The International Cricket Council (ICC) and Cricket Australia (CA) are trying to reach an agreement over the future of ICC tournaments. ICC CEO Manu Sawhney will be visiting Australia in an effort to conduct talks over the matter in a couple of weeks' time. The ICC has had a tough time in the past few months after it proposed an extra tournament to help smaller cricket boards and their finances.
CA chairman Earl Eddings talked to a leading cricket portal about the upcoming negotiations with ICC and emphasised that Cricket Australia are aiming to co-operate with the ICC and help them through their problems. Eddings also said that intense discussions will have to be held before a concrete solution comes up since player wellness and workload also need to be managed. The CA chairman also acknowledged that unlike Cricket Australia, a lot of other countries depend more on ICC finances than they do on bilateral cricket. He clarified how even Cricket Australia makes losses but the smaller cricket boards may have even heavier losses.
Eddings mentioned how the global T20 wave and multiple bilateral series put heavy load on the players and their wellbeing is of paramount importance. He also suggested that every board starts accounting for their finances in 4-year cycles. These comments came in the wake of the NZC (New Zealand Cricket) announcing heavy losses for the FY 2019-20. He also insisted that some patience needs to be exercised as the next ICC cycle will begin in 2023.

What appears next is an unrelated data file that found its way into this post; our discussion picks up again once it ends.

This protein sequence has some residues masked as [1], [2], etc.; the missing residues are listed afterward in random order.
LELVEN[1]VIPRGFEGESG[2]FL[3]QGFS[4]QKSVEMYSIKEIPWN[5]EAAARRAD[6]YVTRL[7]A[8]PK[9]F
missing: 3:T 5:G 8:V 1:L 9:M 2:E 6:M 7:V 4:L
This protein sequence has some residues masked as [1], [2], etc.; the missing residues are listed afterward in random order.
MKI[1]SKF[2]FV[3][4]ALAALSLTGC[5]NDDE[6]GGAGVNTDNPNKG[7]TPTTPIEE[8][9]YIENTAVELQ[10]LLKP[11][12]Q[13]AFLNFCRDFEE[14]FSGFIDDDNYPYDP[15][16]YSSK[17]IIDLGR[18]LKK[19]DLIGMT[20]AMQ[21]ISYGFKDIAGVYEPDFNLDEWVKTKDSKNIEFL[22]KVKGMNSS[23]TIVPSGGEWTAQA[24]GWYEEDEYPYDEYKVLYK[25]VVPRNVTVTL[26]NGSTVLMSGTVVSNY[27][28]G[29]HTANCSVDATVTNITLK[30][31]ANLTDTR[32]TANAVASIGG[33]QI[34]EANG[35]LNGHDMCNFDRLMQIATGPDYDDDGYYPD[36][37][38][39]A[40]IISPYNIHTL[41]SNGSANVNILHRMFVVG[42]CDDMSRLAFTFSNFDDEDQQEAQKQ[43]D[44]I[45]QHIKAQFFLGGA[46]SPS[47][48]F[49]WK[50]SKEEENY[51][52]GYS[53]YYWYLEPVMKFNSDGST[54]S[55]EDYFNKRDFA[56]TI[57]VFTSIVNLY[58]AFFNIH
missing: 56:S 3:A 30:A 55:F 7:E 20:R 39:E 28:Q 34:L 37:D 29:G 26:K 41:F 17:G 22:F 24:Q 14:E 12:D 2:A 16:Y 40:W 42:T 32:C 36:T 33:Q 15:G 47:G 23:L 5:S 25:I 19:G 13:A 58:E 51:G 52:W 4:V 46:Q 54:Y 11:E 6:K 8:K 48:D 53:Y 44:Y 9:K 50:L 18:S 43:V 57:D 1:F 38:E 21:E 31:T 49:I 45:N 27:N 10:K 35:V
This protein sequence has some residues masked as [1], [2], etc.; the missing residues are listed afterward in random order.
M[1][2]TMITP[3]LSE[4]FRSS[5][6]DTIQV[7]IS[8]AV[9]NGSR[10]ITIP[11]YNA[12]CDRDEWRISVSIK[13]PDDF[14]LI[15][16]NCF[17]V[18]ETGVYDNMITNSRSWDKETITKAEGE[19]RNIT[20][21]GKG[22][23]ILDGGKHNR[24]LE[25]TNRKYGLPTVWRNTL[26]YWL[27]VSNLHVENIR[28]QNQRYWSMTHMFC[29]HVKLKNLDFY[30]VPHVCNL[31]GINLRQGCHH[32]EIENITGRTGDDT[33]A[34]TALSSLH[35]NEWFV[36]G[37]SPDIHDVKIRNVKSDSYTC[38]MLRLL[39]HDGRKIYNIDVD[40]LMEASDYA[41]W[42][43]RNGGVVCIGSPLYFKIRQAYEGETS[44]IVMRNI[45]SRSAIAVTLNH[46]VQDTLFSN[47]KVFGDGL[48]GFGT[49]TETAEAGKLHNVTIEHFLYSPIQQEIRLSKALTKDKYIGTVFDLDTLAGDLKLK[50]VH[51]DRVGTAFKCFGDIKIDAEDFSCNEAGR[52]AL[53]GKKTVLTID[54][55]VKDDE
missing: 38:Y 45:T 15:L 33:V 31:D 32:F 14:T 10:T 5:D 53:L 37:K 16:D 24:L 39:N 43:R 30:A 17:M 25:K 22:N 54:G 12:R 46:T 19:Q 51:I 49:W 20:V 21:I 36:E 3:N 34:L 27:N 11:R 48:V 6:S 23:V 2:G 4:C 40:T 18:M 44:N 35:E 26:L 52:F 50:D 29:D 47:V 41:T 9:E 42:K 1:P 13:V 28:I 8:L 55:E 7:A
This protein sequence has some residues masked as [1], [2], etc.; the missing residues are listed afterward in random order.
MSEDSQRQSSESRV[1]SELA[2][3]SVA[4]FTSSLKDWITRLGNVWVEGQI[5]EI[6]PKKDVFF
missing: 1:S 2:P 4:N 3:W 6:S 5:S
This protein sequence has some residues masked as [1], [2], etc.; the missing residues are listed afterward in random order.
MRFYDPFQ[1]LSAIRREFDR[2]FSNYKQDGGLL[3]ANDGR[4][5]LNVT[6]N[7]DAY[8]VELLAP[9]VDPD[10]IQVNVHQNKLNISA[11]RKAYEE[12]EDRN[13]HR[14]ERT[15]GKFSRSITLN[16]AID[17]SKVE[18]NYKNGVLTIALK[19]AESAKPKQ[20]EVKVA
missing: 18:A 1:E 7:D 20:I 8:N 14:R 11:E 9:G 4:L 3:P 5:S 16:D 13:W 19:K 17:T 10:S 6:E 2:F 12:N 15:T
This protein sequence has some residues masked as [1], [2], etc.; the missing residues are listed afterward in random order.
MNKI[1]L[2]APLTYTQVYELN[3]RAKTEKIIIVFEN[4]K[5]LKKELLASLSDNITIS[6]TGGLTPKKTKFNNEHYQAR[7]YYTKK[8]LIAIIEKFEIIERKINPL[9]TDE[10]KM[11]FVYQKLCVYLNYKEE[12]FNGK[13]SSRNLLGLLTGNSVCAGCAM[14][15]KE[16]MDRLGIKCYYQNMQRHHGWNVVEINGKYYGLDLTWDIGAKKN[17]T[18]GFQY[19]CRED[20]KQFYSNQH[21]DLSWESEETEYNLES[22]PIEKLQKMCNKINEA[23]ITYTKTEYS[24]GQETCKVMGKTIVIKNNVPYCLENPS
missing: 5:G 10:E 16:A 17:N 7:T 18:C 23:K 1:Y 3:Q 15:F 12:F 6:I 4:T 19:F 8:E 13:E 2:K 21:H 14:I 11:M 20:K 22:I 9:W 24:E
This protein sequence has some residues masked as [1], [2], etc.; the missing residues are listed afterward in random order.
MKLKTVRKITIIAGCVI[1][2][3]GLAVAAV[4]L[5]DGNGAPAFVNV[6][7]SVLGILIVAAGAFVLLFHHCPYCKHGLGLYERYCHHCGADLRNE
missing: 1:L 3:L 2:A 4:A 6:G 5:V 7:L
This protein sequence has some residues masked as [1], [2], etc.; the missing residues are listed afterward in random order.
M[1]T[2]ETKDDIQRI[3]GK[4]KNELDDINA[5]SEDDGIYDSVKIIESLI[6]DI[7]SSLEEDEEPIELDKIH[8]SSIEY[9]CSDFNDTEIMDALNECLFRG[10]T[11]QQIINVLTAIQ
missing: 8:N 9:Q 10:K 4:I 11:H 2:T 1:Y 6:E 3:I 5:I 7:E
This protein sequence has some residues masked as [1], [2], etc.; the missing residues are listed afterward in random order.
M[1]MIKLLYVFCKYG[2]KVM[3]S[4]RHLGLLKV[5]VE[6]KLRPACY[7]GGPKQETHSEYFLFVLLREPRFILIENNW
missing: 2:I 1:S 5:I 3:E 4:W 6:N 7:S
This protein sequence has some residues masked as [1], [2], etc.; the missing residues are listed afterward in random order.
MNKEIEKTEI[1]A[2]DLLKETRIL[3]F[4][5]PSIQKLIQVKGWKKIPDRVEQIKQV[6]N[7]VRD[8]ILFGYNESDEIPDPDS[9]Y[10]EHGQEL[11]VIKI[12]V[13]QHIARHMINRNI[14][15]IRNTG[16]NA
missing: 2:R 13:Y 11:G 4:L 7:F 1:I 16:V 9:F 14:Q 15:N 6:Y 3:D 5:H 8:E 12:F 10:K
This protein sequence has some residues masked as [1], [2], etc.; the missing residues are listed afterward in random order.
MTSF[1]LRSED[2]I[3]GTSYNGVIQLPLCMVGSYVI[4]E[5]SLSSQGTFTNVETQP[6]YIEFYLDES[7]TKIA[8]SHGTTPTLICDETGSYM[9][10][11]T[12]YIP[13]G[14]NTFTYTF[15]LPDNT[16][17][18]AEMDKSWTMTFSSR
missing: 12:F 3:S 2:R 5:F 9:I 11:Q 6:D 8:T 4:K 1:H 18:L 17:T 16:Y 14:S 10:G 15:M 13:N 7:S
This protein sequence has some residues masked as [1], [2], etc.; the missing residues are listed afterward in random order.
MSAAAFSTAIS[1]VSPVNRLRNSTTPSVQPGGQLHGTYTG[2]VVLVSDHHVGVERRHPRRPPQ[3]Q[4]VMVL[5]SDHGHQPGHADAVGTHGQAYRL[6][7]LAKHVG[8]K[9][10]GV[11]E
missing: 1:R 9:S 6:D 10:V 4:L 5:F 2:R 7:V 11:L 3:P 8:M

All cricket boards of the world are provided with funds for every ICC tournament in a proportionate manner. However, the notable exceptions, in this case, are the big players like Cricket Australia, England and Wales Cricket Board and the Board of Control for Cricket in India (BCCI). Smaller boards suffer financially as they do not stand to make as much money of bilateral tours as they can only make the most of what the ICC pays them. To alleviate their problems, Manu Sawhney had called for a fourth ICC tournament to be added to the four-year cycle. The 'Big Three' (BCCI, ECB, and CA) are opposed to that tournament. It is expected that the BCCI's thoughts will have a massive influence on the way CA deals with the ICC before Ganguly and co. officially deal with the governing body themselves. Jay Shah, the BCCI secretary will have a massive role in negotiations ahead for India as he has been appointed recently at the board's representative at all ICC meetings, which generally take place in Dubai.